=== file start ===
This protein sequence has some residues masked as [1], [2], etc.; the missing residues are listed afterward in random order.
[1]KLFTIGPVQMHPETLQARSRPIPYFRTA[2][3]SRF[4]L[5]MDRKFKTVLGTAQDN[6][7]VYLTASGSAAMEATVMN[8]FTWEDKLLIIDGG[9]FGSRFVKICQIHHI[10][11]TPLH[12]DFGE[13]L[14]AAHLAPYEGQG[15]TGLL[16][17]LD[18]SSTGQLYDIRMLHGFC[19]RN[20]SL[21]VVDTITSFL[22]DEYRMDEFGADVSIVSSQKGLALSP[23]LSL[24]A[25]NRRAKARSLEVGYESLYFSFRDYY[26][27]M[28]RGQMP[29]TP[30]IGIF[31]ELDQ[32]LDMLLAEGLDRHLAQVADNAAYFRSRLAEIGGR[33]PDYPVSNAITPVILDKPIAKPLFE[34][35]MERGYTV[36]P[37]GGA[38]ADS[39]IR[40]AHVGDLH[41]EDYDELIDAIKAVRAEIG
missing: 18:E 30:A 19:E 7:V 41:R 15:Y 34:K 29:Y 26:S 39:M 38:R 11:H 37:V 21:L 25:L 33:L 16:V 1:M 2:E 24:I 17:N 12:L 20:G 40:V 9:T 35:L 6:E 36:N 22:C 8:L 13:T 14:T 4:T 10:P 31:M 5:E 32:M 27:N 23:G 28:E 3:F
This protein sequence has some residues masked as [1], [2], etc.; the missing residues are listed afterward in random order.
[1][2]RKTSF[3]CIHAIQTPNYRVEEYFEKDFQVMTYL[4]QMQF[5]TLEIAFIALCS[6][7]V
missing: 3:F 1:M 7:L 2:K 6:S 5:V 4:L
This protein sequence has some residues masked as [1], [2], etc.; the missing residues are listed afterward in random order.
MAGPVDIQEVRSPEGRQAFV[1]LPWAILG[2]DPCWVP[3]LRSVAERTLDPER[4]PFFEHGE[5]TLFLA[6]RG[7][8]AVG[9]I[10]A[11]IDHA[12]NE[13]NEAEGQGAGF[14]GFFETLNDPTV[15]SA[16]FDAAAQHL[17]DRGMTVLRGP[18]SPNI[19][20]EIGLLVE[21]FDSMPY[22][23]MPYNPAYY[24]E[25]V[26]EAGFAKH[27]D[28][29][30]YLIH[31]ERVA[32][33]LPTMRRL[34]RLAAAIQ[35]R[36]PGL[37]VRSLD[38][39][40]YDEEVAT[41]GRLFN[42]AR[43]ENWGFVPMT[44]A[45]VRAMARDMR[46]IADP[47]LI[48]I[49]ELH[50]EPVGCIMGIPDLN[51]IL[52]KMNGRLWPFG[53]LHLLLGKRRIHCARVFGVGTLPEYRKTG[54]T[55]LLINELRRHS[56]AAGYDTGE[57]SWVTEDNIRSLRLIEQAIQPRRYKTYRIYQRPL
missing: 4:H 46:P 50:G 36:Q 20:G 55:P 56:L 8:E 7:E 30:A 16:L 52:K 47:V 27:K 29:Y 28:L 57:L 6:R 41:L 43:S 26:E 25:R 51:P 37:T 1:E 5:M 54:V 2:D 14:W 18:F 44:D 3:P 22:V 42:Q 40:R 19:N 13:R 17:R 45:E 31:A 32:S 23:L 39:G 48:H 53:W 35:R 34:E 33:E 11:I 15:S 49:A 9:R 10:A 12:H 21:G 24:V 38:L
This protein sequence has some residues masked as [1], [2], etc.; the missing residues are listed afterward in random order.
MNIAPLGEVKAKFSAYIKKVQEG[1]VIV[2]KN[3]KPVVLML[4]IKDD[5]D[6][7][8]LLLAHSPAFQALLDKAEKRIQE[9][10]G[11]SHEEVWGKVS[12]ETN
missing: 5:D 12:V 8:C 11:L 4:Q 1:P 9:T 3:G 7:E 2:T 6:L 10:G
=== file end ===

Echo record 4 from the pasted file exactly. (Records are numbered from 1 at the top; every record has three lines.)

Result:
This protein sequence has some residues masked as [1], [2], etc.; the missing residues are listed afterward in random order.
MNIAPLGEVKAKFSAYIKKVQEG[1]VIV[2]KN[3]KPVVLML[4]IKDD[5]D[6][7][8]LLLAHSPAFQALLDKAEKRIQE[9][10]G[11]SHEEVWGKVS[12]ETN
missing: 5:D 12:V 8:C 11:L 4:Q 1:P 9:T 3:G 7:E 2:T 6:L 10:G